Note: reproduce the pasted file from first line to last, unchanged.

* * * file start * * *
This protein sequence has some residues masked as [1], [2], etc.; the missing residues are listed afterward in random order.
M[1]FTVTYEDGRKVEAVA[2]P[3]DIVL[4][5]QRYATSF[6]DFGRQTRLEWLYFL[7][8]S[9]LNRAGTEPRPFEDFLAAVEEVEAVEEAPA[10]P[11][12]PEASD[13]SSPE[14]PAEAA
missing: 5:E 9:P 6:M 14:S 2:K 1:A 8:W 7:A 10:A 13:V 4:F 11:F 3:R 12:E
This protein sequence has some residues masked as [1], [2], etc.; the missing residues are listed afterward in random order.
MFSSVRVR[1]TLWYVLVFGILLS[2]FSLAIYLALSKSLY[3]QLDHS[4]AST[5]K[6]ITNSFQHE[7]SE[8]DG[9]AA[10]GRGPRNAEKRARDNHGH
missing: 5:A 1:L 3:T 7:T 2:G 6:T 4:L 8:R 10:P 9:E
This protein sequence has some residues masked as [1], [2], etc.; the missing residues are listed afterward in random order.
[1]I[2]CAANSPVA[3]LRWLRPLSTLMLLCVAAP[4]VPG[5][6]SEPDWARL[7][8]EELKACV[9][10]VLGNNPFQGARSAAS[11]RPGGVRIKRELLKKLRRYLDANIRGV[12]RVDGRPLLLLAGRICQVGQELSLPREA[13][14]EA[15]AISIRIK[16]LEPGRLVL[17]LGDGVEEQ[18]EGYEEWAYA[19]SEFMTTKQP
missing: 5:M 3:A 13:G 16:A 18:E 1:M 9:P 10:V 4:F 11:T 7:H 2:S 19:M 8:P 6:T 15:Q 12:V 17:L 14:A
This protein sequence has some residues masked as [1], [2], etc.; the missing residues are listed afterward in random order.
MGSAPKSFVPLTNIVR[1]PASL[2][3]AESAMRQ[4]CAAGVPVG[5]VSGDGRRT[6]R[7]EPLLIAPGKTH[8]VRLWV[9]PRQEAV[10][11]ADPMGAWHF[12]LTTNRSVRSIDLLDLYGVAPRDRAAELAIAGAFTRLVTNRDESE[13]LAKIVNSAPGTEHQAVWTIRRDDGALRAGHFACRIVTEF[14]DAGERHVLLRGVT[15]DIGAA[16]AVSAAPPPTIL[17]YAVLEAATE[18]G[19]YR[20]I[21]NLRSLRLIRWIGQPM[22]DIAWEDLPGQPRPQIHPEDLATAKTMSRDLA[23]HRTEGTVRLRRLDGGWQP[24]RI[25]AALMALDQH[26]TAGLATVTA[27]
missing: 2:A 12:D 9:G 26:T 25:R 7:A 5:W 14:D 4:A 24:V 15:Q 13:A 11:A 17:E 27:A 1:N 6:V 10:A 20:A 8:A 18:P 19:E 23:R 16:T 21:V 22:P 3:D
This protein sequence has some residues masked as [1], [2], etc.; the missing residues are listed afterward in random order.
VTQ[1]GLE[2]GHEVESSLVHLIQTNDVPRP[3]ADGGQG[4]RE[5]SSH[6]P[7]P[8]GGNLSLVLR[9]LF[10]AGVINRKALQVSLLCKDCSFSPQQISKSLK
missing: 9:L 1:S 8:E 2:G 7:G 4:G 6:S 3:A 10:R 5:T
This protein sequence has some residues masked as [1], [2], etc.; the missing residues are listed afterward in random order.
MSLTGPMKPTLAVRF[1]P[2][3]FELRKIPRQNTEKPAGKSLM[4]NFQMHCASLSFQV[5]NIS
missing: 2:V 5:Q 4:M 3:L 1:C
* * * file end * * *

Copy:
This protein sequence has some residues masked as [1], [2], etc.; the missing residues are listed afterward in random order.
M[1]FTVTYEDGRKVEAVA[2]P[3]DIVL[4][5]QRYATSF[6]DFGRQTRLEWLYFL[7][8]S[9]LNRAGTEPRPFEDFLAAVEEVEAVEEAPA[10]P[11][12]PEASD[13]SSPE[14]PAEAA
missing: 5:E 9:P 6:M 14:S 2:K 1:A 8:W 7:A 10:A 13:V 4:F 11:F 3:R 12:E
This protein sequence has some residues masked as [1], [2], etc.; the missing residues are listed afterward in random order.
MFSSVRVR[1]TLWYVLVFGILLS[2]FSLAIYLALSKSLY[3]QLDHS[4]AST[5]K[6]ITNSFQHE[7]SE[8]DG[9]AA[10]GRGPRNAEKRARDNHGH
missing: 5:A 1:L 3:T 7:T 2:G 6:T 4:L 8:R 10:P 9:E
This protein sequence has some residues masked as [1], [2], etc.; the missing residues are listed afterward in random order.
[1]I[2]CAANSPVA[3]LRWLRPLSTLMLLCVAAP[4]VPG[5][6]SEPDWARL[7][8]EELKACV[9][10]VLGNNPFQGARSAAS[11]RPGGVRIKRELLKKLRRYLDANIRGV[12]RVDGRPLLLLAGRICQVGQELSLPREA[13][14]EA[15]AISIRIK[16]LEPGRLVL[17]LGDGVEEQ[18]EGYEEWAYA[19]SEFMTTKQP
missing: 5:M 3:A 13:G 16:A 18:E 1:M 9:P 10:V 4:F 11:T 7:H 2:S 19:M 8:P 6:T 15:Q 12:V 17:L 14:A
This protein sequence has some residues masked as [1], [2], etc.; the missing residues are listed afterward in random order.
MGSAPKSFVPLTNIVR[1]PASL[2][3]AESAMRQ[4]CAAGVPVG[5]VSGDGRRT[6]R[7]EPLLIAPGKTH[8]VRLWV[9]PRQEAV[10][11]ADPMGAWHF[12]LTTNRSVRSIDLLDLYGVAPRDRAAELAIAGAFTRLVTNRDESE[13]LAKIVNSAPGTEHQAVWTIRRDDGALRAGHFACRIVTEF[14]DAGERHVLLRGVT[15]DIGAA[16]AVSAAPPPTIL[17]YAVLEAATE[18]G[19]YR[20]I[21]NLRSLRLIRWIGQPM[22]DIAWEDLPGQPRPQIHPEDLATAKTMSRDLA[23]HRTEGTVRLRRLDGGWQP[24]RI[25]AALMALDQH[26]TAGLATVTA[27]
missing: 2:A 12:D 9:G 26:T 25:R 7:A 5:W 14:D 4:A 24:V 15:Q 13:A 11:A 17:E 27:A 1:N 6:V 10:A 20:A 8:A 18:P 19:E 23:R 16:T 21:V 22:P 3:D
This protein sequence has some residues masked as [1], [2], etc.; the missing residues are listed afterward in random order.
VTQ[1]GLE[2]GHEVESSLVHLIQTNDVPRP[3]ADGGQG[4]RE[5]SSH[6]P[7]P[8]GGNLSLVLR[9]LF[10]AGVINRKALQVSLLCKDCSFSPQQISKSLK
missing: 9:L 1:S 8:E 2:G 7:G 4:G 6:S 3:A 10:R 5:T
This protein sequence has some residues masked as [1], [2], etc.; the missing residues are listed afterward in random order.
MSLTGPMKPTLAVRF[1]P[2][3]FELRKIPRQNTEKPAGKSLM[4]NFQMHCASLSFQV[5]NIS
missing: 2:V 5:Q 4:M 3:L 1:C